The Five-Factor Model (FFM) of personality is widely used to predict cognitions, attitudes, and behaviors in management and psychological research. However, the FFM personality has seldom appeared in the information system (IS) research field. Devaraj, Easley, and Crant (2008) first introduced FFM into the context of IS acceptance. This study extends to the context of IS continuance. The proposed model is developed and empirically validated using data from a field survey in order to examine how individuals' personality traits influence their IS continuance intentions. The data were collected from a public university in China via an online survey. The findings support that user satisfaction and perceived usefulness are key to continuance intention of instant messaging use. The results also support that perceived enjoyment and perceived usefulness are positively associated with user satisfaction. Perceived enjoyment is the dominant variable affecting user satisfaction with technology use. Two personality traits of the Big Five factors (i.e., Conscientiousness and Extraversion) have direct effects on perceived enjoyment, whereas the other three (i.e., Openness to Experience, Neuroticism, and Agreeableness) have no direct effects. Our study provides an important basis for better understanding how individuals' personality characteristics influence their technology continuance.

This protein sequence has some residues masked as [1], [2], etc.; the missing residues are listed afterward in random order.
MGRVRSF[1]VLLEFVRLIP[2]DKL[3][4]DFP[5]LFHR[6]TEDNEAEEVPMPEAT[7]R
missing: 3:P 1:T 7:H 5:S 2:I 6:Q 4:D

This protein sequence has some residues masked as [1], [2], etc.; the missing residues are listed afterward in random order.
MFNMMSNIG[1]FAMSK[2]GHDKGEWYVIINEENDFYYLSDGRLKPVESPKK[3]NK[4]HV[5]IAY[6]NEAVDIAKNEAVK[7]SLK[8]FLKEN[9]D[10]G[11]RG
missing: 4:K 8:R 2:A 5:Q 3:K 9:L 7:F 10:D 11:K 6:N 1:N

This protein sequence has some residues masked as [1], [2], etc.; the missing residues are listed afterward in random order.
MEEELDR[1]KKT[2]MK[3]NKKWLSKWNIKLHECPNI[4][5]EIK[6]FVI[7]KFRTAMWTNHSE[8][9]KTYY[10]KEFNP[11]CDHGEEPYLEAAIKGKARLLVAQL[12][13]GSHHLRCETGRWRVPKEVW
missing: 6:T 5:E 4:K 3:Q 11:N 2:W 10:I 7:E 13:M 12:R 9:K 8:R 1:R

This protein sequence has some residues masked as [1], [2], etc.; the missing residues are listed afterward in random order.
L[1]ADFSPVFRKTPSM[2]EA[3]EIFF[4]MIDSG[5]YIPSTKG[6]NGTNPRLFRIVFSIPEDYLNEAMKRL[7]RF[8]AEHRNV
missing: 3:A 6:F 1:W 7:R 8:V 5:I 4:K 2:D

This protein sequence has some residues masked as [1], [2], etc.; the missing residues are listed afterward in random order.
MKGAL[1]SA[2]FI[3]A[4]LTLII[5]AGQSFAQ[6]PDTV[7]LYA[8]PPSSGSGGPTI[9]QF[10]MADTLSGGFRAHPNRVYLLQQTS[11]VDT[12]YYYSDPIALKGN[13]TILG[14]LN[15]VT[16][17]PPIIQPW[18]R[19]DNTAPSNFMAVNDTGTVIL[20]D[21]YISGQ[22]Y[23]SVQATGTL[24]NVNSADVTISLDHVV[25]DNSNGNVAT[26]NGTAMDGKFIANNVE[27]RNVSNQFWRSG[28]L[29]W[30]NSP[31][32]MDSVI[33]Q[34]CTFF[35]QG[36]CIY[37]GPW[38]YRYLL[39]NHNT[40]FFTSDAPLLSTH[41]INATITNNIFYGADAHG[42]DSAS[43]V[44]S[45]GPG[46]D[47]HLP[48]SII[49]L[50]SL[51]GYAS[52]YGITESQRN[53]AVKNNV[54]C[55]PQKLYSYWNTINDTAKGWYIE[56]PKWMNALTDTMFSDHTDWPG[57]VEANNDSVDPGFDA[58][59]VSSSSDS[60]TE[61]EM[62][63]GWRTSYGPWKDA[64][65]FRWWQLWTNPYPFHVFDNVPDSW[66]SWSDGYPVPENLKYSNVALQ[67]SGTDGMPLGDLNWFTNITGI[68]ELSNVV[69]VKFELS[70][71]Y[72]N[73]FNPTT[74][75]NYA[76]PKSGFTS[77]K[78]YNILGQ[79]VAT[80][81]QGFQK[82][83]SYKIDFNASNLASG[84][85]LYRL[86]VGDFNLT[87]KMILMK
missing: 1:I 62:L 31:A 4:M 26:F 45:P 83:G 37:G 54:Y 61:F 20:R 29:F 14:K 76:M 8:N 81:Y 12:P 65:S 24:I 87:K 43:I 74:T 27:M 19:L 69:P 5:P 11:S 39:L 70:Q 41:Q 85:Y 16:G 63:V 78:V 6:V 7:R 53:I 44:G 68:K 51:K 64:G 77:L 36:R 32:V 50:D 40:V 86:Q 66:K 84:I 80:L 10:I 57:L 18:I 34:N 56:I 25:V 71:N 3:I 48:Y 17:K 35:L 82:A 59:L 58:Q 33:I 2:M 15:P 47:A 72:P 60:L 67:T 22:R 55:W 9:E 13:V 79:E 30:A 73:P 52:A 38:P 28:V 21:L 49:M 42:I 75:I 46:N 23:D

|Number of pages||11|
|Journal||International Journal of Human-Computer Interaction|
|Publication status||Published - 1 Aug 2012|
ASJC Scopus subject areas
- Human Factors and Ergonomics
- Human-Computer Interaction
- Computer Science Applications